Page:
Deixar {estilo de exibição M} be a finitely generated module over a Noetherian ring R and N a submodule of M. Given {nome do operador de estilo de exibição {Ass} (M/N)={{mathfrak {p}}_{1},pontos ,{mathfrak {p}}_{n}}} , the set of associated primes of {displaystyle M/N} , there exist submodules {displaystyle Q_{eu}subset M} de tal modo que {nome do operador de estilo de exibição {Ass} (M/Q_{eu})={{mathfrak {p}}_{eu}}} e {displaystyle N=bigcap _{i=1}^{n}Q_{eu}.} [8][9] A submodule N of M is called {estilo de exibição {mathfrak {p}}} -primary if {nome do operador de estilo de exibição {Ass} (M/N)={{mathfrak {p}}}} . A submodule of the R-module R is {estilo de exibição {mathfrak {p}}} -primary as a submodule if and only if it is a {estilo de exibição {mathfrak {p}}} -primary ideal; portanto, quando {displaystyle M=R} , the above decomposition is precisely a primary decomposition of an ideal.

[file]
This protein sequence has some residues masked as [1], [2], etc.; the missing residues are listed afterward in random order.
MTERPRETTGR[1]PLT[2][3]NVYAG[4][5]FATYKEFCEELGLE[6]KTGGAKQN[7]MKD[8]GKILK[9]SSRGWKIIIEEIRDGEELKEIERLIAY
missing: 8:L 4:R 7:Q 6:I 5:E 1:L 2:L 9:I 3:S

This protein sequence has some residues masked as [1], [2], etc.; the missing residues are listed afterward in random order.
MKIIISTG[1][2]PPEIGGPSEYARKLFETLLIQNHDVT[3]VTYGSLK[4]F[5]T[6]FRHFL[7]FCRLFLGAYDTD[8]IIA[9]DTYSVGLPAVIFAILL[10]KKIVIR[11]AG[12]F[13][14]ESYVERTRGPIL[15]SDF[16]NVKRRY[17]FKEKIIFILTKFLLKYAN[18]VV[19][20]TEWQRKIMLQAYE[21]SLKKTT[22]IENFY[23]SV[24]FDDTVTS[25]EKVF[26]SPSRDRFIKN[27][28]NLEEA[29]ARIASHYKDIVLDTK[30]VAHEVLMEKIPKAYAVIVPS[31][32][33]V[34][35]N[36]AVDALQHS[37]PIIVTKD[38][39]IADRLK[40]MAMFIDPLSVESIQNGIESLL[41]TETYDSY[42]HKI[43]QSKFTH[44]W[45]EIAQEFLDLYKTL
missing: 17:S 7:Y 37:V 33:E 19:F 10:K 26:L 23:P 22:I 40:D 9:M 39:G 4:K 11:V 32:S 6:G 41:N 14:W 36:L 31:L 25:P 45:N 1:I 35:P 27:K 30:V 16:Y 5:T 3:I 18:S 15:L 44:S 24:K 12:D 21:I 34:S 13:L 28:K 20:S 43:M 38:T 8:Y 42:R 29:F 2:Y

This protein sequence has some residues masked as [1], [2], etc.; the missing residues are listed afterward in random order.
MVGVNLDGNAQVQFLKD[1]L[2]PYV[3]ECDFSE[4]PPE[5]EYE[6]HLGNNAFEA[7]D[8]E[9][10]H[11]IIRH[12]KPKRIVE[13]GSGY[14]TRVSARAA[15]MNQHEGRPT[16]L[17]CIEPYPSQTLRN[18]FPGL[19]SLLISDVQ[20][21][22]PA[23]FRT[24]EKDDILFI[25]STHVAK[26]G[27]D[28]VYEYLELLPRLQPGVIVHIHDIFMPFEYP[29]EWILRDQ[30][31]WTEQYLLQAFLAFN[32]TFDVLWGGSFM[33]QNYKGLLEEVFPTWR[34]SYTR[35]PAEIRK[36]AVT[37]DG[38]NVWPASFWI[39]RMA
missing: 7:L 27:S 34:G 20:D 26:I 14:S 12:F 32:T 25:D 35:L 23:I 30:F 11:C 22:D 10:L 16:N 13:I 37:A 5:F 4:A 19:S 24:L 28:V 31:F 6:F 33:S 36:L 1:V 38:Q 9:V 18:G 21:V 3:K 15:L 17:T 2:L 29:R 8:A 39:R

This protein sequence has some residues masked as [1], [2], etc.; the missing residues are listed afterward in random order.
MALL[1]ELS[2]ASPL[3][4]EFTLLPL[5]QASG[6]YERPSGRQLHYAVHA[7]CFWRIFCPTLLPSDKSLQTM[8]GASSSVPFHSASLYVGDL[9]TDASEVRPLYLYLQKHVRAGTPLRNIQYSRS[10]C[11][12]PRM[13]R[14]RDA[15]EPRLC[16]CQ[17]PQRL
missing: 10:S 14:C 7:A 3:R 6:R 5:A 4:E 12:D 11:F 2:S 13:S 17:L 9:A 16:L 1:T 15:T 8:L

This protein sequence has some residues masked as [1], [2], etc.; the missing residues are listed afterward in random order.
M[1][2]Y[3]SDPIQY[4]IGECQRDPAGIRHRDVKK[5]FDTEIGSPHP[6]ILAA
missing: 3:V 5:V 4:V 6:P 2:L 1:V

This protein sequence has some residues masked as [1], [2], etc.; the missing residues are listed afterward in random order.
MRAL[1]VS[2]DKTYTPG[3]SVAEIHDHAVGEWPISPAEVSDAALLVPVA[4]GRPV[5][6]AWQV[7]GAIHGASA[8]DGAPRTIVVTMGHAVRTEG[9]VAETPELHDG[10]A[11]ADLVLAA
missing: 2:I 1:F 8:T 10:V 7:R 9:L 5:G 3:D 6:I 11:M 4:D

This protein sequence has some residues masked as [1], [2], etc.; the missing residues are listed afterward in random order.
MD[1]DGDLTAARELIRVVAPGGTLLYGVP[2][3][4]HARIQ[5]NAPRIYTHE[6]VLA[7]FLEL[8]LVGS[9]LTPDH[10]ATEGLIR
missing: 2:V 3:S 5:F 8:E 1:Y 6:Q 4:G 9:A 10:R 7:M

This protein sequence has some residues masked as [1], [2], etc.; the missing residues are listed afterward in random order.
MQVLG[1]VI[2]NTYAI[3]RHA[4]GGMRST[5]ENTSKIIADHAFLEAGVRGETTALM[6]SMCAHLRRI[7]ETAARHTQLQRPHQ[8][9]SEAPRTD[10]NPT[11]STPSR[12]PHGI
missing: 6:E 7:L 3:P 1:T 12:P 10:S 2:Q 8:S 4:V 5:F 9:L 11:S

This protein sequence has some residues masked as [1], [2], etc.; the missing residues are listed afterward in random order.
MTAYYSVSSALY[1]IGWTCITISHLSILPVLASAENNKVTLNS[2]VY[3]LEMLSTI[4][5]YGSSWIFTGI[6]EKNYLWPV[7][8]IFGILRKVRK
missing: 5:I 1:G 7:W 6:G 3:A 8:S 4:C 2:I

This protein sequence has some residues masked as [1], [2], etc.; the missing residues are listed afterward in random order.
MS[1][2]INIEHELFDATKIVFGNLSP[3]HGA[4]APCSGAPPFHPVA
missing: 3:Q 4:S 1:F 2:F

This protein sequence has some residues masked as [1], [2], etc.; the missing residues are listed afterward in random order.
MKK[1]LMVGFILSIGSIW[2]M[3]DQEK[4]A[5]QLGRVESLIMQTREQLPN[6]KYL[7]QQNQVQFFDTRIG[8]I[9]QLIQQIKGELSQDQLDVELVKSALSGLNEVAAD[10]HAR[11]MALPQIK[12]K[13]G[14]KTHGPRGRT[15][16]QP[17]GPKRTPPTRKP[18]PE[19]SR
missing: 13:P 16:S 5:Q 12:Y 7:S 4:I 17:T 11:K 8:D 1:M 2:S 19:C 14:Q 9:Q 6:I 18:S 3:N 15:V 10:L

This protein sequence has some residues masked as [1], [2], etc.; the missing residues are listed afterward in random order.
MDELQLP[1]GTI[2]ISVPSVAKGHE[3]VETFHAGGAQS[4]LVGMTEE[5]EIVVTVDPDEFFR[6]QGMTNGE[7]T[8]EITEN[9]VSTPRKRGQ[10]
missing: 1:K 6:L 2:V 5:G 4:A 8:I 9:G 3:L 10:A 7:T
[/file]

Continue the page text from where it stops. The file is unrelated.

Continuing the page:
Tirando {displaystyle N=0} , the above decomposition says the set of associated primes of a finitely generated module M is the same as {estilo de exibição {nome do operador {Ass} (M/Q_{eu})|eu}} quando {displaystyle 0=cap _{1}^{n}Q_{eu}} (without finite generation, there can be infinitely many associated primes.) Properties of associated primes Let {estilo de exibição R} be a Noetherian ring. Then The set of zero-divisors on R is the same as the union of the associated primes of R (this is because the set of zerodivisors of R is the union of the set of annihilators of nonzero elements, the maximal elements of which are associated primes).[10] Pela mesma razão, the union of the associated primes of an R-module M is exactly the set of zero-divisors on M, isso é, an element r such that the endomorphism {displaystyle mmapsto rm,Mto M} is not injective.[11] Given a subset {displaystyle Phi subset operatorname {Ass} (M)} , M an R-module , there exists a submodule {displaystyle Nsubset M} de tal modo que {nome do operador de estilo de exibição {Ass} (N)=nome do operador {Ass} (M)-Phi } e {nome do operador de estilo de exibição {Ass} (M/N)=Phi } .[12] Deixar {displaystyle Ssubset R} be a multiplicative subset, {estilo de exibição M} um {estilo de exibição R} -module and {estilo de exibição Phi } the set of all prime ideals of {estilo de exibição R} not intersecting {estilo de exibição S} . Então {estilo de exibição {mathfrak {p}}mapsto S^{-1}{mathfrak {p}},,nome do operador {Ass} _{R}(M)cap Phi to operatorname {Ass} _{S^{-1}R}(S^{-1}M)} is a bijection.[13] Também, {nome do operador de estilo de exibição {Ass} _{R}(M)cap Phi =operatorname {Ass} _{R}(S^{-1}M)} .[14] Any prime ideal minimal with respect to containing an ideal J is in {matemática de estilo de exibição {Ass} _{R}(R/J).} These primes are precisely the isolated primes. A module M over R has finite length if and only if M is finitely generated and {matemática de estilo de exibição {Ass} (M)} consists of maximal ideals.[15] Deixar {displaystyle Ato B} be a ring homomorphism between Noetherian rings and F a B-module that is flat over A. Então, for each A-module E, {nome do operador de estilo de exibição {Ass} _{B}(Eotimes _{UMA}F)=bigcup _{{mathfrak {p}}in operatorname {Ass} (E)}nome do operador {Ass} _{B}(F/{mathfrak {p}}F)} .[16] Non-Noetherian case The next theorem gives necessary and sufficient conditions for a ring to have primary decompositions for its ideals.